The Lodi Unfied School District is at a crossroads, Superintendent Bill Huyett said Thursday at his annual "State of the District" address to the public.
Huyett spent most of his hourlong talk focusing on the district's plans for academic improvement. The key to this progress is closing the achievement gap and improving test scores among ethnic, disabled and English-learning groups of students, he said.
"We're going to see more interventions in our future," Huyett said. "This is something we have to embrace … and something we have done well with."
He referred to teachers and administrators at 15 schools who have taken specialized training since two "subgroups" of students - the disabled and the English language-learning - failed to make high enough improvements on yearly testing.
Schoolwide intervention plans have helped those campuses, ultimately students, improve, Huyett said. Parental involvement makes a difference; so does opening up to honest discussions about students' success - not just those of different ethnicities or income levels but all students.
Further, all educators must examine their beliefs and behaviors, develop a cultural competency and motivate students.
Huyett declared again he's calling on all educators to "demonstrate a passion and believe that all students will learn."
The district saw 17 schools, six more than last year, score at least 700 on the Academic Performance Index (the target is 800 on a scale of 200 to 1,000).
New and expanding plans and programs will help students achieve academic success, Huyett said.
Next year, Lodi Unified may be one of the first eight districts in California to work with a District Assistance and Improvement Team. Three to five schools may receive assistance from new statewide grant programs. After-school programs at 26 schools will serve 3,000 students.
"We have an obligation to move our children up on the improvement list," Huyett said.
About 100 people attended; Huyett said it was the best turnout in the four years he's held the presentation.
Personnel mattersThe school district has been fortunate in being able to hire enough educators to fill vacancies, and the district was fortunate that many teachers are from diverse backgrounds, Huyett said.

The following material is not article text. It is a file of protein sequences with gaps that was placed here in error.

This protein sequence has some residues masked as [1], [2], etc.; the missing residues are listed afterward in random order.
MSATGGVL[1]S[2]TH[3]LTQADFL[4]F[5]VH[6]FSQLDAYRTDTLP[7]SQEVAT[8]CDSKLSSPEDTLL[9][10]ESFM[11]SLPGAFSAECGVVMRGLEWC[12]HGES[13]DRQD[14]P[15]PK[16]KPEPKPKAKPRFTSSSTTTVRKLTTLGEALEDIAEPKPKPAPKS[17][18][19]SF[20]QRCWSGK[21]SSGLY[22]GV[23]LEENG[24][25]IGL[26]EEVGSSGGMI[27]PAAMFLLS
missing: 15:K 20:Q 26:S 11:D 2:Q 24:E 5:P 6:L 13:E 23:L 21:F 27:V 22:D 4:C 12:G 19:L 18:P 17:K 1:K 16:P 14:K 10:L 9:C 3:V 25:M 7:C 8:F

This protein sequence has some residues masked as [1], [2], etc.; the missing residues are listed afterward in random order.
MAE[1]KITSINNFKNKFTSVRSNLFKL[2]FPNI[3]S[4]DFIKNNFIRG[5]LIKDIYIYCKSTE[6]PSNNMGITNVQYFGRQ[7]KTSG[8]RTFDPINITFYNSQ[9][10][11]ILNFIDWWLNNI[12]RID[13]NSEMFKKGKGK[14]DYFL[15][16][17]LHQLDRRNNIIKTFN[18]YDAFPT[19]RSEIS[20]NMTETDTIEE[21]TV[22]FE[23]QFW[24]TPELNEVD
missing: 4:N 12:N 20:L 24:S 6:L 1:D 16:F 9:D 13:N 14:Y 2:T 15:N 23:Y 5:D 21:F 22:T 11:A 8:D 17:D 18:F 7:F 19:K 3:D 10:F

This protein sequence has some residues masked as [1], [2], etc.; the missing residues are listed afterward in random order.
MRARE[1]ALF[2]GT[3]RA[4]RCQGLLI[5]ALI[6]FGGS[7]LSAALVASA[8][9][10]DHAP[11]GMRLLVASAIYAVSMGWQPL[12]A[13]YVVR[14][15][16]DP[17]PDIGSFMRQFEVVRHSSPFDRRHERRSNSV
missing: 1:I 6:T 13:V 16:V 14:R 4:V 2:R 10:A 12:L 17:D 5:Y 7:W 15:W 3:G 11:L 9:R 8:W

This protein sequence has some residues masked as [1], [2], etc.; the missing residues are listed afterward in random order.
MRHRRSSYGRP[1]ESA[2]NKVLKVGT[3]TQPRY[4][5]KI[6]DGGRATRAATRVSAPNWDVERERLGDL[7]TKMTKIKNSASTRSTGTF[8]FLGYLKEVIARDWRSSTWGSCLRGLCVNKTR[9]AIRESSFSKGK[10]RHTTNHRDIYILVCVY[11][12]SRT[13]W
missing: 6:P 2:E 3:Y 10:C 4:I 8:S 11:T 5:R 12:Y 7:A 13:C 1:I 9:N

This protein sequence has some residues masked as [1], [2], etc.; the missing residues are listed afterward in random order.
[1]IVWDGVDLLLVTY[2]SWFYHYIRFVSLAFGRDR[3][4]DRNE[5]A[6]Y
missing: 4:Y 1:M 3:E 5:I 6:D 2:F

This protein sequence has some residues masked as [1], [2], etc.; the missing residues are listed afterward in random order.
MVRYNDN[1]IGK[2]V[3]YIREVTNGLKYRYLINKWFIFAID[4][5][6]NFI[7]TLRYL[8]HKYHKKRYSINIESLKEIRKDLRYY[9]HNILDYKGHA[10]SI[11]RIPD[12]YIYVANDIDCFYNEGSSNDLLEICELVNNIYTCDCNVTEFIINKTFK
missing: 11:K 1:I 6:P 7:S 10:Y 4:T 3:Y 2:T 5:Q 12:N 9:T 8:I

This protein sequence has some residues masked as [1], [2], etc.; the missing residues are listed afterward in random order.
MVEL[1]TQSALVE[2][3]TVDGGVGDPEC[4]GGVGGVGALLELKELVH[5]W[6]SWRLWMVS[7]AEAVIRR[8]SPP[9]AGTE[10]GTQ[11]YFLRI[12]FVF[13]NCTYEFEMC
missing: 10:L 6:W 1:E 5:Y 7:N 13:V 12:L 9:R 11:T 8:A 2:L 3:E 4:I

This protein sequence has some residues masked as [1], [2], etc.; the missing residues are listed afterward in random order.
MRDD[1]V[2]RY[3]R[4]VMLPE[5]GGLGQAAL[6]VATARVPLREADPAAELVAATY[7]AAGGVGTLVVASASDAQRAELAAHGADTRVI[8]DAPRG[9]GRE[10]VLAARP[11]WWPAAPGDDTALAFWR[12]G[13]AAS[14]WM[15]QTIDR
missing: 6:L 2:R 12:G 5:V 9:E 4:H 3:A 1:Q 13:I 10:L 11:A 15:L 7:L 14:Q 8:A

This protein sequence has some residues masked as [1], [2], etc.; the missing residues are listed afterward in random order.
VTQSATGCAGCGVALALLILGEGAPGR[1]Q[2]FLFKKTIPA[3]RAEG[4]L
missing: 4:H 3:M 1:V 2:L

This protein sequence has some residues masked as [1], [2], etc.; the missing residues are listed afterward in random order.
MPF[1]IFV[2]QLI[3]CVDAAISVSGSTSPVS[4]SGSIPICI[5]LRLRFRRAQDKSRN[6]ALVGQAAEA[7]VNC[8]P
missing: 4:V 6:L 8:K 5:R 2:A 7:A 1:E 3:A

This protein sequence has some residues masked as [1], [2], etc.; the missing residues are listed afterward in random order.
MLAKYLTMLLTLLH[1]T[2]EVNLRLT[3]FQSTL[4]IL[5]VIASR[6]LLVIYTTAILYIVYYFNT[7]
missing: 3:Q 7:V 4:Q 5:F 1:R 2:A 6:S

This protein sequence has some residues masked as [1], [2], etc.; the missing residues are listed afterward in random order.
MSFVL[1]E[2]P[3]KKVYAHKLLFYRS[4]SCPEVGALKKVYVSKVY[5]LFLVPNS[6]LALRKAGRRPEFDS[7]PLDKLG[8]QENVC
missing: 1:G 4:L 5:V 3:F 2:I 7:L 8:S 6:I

The rising cost of health care, and a statewide teacher shortage are challenges in the coming year.
Business, financesLUSD opened its new warehouse, received a clean audit report, garnered support from the Measure K bond oversight committee and funded curricular reforms.
Next year will be considered a "maintenance year," Huyett said about the district's finances. Balancing resources in a slow-growth year will be a challenge. Some funding needs: wellness policy, class-size reduction, clean-air buses.
Construction• Under Measure K the district completed seven new schools and finished construction in five years, not seven as estimated.
• Voters passed the Measure L school bond. Those projects and modernizations under the Measure K bond are starting soon.
Source: Lodi Unified School District.
"I'm hoping we talk about curriculum and closing the achievement gap," school board vice president Richard Jones said afterward. "I hope that gets across to people. We have to get out of 'Program Improvement.'"
Parents and teachers said they were motivated by the superintendent's words.
"I thought it was very positive. I know how hard our teachers work. We have to keep ahead of the No Child Left Behind baseline standards, and it can be difficult work," said Lori Michael, John Muir Elementary librarian and the secretary of the Lodi Council PTA.
Members of the district's Parents' Advisory Committee found their regular quarterly meeting coincided with the superintendent's address. Lane and Mandy Pearson of Lodi felt districtwide interventions would have positive outcomes for students, and they were interested to learn about the schools that were opened using Measure K school bond funds. And they, too, want more parents to get involved with education.
"I didn't realize we were going to see this, but I'm glad we did," Mandy Pearson said.
The board of education meets Feb. 20 at 7 p.m. at John Muir Elementary School, 2303 Whistler Way, Stockton. To see a slideshow of the superintendent's presentation, go to http:///www.lod-iusd.net.
First published: Friday, February 16, 2007